All types of dividends are taxable. Dividends paid by U.S.-based or U.S.-traded companies to shareholders who have owned the stock for at least 60 days are called qualified dividends, and are subject to capital gains tax rates. All other dividends are subject to ordinary income tax rates.

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How to evaluate dividends

An investor can use different methods to learn more about a company's dividend and compare it to similar companies.

Dividend per share (DPS)

As mentioned above, companies that can increase dividends year after year are sought after. The dividend per share calculation shows the amount of dividends distributed by the company for each share of stock during a certain time period. Keeping tabs on a company’s DPS allows an investor to see which companies are able to grow their dividends over time.

Dividend yield

Financial websites or online brokers will report a company’s dividend yield, which is a measure of the company’s annual dividend divided by the stock price on a certain date.

The dividend yield evens the playing field and allows for a more accurate comparison of dividend stocks: A $10 stock paying $0.10 quarterly ($0.40 per share annually) has the same yield as a $100 stock paying $1 quarterly ($4 annually). The yield is 4% in both cases.

Yield and stock price are inversely related: When one goes up, the other goes down. So, there are two ways for a stock’s dividend yield to go up:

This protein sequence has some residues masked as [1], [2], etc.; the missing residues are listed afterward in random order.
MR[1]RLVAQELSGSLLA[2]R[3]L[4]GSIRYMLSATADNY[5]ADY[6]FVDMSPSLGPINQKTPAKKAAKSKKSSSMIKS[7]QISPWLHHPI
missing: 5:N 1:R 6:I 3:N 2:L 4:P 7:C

• The company could raise its dividend. A $100 stock with a $4 dividend might see a 10% increase in its dividend, raising the annual payout to $4.40 per share. If the stock price doesn’t change, the yield becomes 4.4%.

  • The stock price could go down while the dividend remains unchanged. That $100 stock with a $4 dividend might decline to $90 per share. With that same $4 dividend, the yield would become just over 4.4%.

🤓Nerdy Tip

Be sure to check the stock's dividend payout ratio — typically, investors seek one that's 80% or below. Payout ratios are one measure of dividend safety, and they are listed on financial or online broker websites.

Dividend payout ratio

Advisors say one of the quickest ways to measure a dividend’s safety is to check its payout ratio, or the portion of its net income that goes toward dividend payments. If a company pays out 100% or more of its income, the dividend could be in trouble. During tougher times, earnings might dip too low to cover dividends. Generally speaking, investors look for payout ratios that are 80% or below. Like a stock's dividend yield, the company's payout ratio will be listed on financial or online broker websites.

» Ready to get started? See our list of 25 high-dividend stocks and how to invest

Neither the author nor editor held positions in the aforementioned investments at the time of publication.